Introduction

The Federal Trade Commission’s (FTC) Health Breach Notification Rule ( the “FTC Rule”) codifies a federal data breach notification standard in the rules of the Code of Federal Regulations (CFR), pursuant to the FTC’s authority under section 13407 of the American Recovery and Reinvestment Act of 2009, a law intended to encourage the use of health information technology. 

Applicability

The FTC Rule covers three types of entities—(1) a vendor of personal health records (PHR); (2) a PHR-related entity; and (3) a third-party service provider for a vendor of PHR or a PHR-related entity. The FTC Rule does not apply to HIPAA-covered entities, or to any other entity to the extent that it engages in activities as a business associate of a HIPAA-covered entity. 

A breach under this rule means an unauthorized acquisition of unsecured PHR identifiable health information. This term not only includes personally identifiable health information but has also been extended to information that has been provided by the individual and that identifies them. The term “unsecured” means that the information has not been protected through the use of an HHS approved technology or methodology (e.g. encryption).

Requirements

Vendors of PHR and the PHR-related entities must each notify the data subject and the FTC about the breach. In cases that involve 500 or more data subjects within a single state, prominent news media must be notified. Third-party service providers are only required to notify the vendor of PHR or PHR-related entities to which they provide services. In all cases, notification shall be sent without unreasonable delay and in no case later than 60 calendar days after the discovery of a breach of security. The only exception is where law enforcement makes a determination that notification would impede a criminal investigation or cause damage to national security.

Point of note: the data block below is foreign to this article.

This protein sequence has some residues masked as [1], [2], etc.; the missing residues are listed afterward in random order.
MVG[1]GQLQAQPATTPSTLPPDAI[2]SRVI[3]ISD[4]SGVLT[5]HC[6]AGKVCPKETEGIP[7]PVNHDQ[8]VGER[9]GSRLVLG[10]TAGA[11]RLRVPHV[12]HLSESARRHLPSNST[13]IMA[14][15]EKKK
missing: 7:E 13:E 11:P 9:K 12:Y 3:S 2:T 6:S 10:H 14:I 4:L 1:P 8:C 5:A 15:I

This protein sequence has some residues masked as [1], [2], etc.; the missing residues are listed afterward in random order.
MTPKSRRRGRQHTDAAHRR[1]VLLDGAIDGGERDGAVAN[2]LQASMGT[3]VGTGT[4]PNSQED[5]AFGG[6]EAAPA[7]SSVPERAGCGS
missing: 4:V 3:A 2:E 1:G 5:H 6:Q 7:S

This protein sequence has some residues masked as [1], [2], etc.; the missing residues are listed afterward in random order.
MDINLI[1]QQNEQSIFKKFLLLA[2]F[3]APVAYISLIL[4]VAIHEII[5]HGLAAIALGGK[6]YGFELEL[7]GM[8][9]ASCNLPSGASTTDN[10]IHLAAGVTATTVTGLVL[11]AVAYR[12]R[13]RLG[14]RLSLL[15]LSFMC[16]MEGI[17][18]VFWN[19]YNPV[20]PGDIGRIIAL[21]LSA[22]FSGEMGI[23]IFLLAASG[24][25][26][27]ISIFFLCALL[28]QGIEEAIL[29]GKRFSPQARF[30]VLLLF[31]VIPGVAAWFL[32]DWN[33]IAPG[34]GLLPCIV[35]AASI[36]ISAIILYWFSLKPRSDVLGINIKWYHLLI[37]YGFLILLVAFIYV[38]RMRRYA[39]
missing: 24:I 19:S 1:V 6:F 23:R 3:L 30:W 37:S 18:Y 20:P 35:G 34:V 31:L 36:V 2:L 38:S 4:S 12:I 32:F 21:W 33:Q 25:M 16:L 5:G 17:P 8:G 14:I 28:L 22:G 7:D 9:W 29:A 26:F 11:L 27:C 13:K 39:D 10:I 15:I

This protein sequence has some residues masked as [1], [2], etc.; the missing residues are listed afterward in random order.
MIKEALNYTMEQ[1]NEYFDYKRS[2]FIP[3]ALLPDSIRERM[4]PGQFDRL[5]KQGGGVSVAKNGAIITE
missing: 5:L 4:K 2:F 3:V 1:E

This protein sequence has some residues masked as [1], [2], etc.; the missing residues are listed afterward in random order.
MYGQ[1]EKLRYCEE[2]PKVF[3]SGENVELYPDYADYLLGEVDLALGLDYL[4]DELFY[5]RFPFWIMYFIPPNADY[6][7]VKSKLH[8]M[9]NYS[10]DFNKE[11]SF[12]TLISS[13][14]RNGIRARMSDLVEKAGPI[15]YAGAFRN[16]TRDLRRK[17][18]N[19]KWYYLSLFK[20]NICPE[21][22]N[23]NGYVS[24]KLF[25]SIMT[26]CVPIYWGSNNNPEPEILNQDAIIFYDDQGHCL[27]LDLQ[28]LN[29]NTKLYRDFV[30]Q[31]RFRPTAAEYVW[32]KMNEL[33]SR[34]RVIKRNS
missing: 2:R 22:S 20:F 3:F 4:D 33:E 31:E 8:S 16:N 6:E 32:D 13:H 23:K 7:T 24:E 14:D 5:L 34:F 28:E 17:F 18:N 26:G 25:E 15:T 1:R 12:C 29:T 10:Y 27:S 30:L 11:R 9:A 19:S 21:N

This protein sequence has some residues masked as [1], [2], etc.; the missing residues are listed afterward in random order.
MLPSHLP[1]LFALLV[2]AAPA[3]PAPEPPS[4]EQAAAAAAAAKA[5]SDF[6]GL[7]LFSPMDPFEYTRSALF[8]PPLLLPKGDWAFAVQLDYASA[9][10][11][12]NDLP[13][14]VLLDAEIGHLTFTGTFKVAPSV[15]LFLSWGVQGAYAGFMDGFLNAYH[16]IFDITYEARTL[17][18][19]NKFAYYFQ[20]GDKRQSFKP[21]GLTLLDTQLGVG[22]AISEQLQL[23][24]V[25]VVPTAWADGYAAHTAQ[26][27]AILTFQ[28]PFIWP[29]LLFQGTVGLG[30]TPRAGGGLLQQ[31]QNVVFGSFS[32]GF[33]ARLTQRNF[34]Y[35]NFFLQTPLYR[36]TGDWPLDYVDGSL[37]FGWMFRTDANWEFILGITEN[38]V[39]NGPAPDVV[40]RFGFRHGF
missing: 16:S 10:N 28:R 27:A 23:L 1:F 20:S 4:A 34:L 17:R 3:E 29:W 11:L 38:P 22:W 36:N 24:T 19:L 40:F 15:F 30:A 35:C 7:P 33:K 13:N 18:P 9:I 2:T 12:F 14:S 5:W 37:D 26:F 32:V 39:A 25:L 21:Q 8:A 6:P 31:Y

Notification to affected data subjects must state basic information about the breach, the information that was taken, what actions the data subject may take to protect against use of the information, and what actions the entity is taking to investigate, mitigate harm, and protect against further breaches. The notification must also provide contact information that data subjects can use to make inquiries.

Notification to affected data subjects must be sent by first class mail. Notices may be sent via email only if the data subject was given an opportunity to choose notification by mail but did not make that selection. Alternative means of notice, such as a website posting or major print/broadcast media, are available when the entity determines that ten or more data subjects have provided insufficient or out-of-date contact information.

Enforcement & Liability

A violation of the FTC Rule constitutes an unfair and deceptive act under § 18(a)(1)(B) of the Federal Trade Commission Act (FTCA). The FTC enforces violations of the FTCA in administrative enforcement actions and in federal court by agreement with the U.S. Dept. of Justice (DOJ).